Alpha Coder

I built my own web search engine — here’s how

I recently finished building a web search engine. Detailed in this article is how I made it. Enjoy!

About my search engine, devsearch

It was a toy project. The goal was to learn how search engines work by building one, so I wanted it as minimal as possible.

The first step was to narrow my search engine to focus on content in a particular area and a specific format. The web is a very big place. It would take tons of servers to crawl a meaningful portion of the web in good time. I didn’t have the time or the servers. I decided to focus on tech/software development content (hence the name devsearch) and to deal only with textual data.

The next step was to decide on the features to implement. The core functionalities of a search engine are crawling, indexing and searching. But there are a ton of other features that make the search engines we use today so good. Features like autocomplete, auto-correct, stemming, semantic analysis, contextual search (search history, location, season etc), featured snippets, spam detection, knowledge graph etc.

The features I chose to build were:

Stack

Python was my language of choice. I also used some HTML, CSS and JavaScript. My stack:

Crawling web pages with Scrapy

Scrapy is a free and open source web crawling framework. With Scrapy, you can create a spider, give it a bunch of urls to crawl and tell it what to do with the pages it fetches. You can even tell the spider to crawl the links it finds on the pages it crawls, allowing it to discover new pages.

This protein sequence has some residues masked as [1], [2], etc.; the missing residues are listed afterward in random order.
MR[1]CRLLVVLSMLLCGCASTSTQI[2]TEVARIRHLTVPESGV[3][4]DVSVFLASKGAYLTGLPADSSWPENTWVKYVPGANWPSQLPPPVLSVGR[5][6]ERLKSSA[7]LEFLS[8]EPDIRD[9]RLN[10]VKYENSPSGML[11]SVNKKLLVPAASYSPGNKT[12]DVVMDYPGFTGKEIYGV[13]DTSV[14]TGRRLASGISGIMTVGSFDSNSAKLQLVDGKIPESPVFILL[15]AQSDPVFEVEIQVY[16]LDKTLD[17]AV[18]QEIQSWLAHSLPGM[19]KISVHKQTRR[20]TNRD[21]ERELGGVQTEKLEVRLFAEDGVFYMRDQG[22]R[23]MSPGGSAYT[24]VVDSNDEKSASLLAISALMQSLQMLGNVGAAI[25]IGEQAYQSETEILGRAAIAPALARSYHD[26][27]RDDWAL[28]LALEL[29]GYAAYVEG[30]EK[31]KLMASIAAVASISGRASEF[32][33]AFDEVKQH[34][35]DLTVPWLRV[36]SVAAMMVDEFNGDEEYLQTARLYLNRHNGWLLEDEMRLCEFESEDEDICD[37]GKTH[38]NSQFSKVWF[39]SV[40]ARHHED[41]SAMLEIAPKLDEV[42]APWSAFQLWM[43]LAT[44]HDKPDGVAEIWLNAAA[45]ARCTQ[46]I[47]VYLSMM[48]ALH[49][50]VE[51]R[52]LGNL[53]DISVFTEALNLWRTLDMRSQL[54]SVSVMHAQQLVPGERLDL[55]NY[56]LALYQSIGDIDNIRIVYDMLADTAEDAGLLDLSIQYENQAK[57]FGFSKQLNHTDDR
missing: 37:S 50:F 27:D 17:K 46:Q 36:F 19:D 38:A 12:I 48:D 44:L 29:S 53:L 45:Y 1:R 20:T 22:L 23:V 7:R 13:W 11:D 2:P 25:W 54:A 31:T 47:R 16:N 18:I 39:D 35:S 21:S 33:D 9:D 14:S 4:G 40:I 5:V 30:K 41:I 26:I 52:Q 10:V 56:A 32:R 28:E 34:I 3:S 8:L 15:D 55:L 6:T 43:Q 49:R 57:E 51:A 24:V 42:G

I took a very lazy approach to parsing the scrapped pages. I used LXML to extract only the text from the HTML response. Say there’s a HTML page like so:

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<html>
    <head>
        <title>How Google Search Works</title>
    </head>
    <body>
        <h1>Crawling and indexing</h1>
        <p>As we speak, Google is using web crawlers to organize information from webpages and other publicly available content in the Search index.</p>

        <h1>Search algorithms</h1>
        <p>Google ranking systems sort through hundreds of billions of webpages in the Search index to give you useful and relevant results in a fraction of a second.</p>

        <h1>Useful responses</h1>
        <p>With more content and in a wider variety on the Internet than ever before, Google makes sure to offer you search results in a range of rich formats to help you find the information you’re looking for quickly.</p>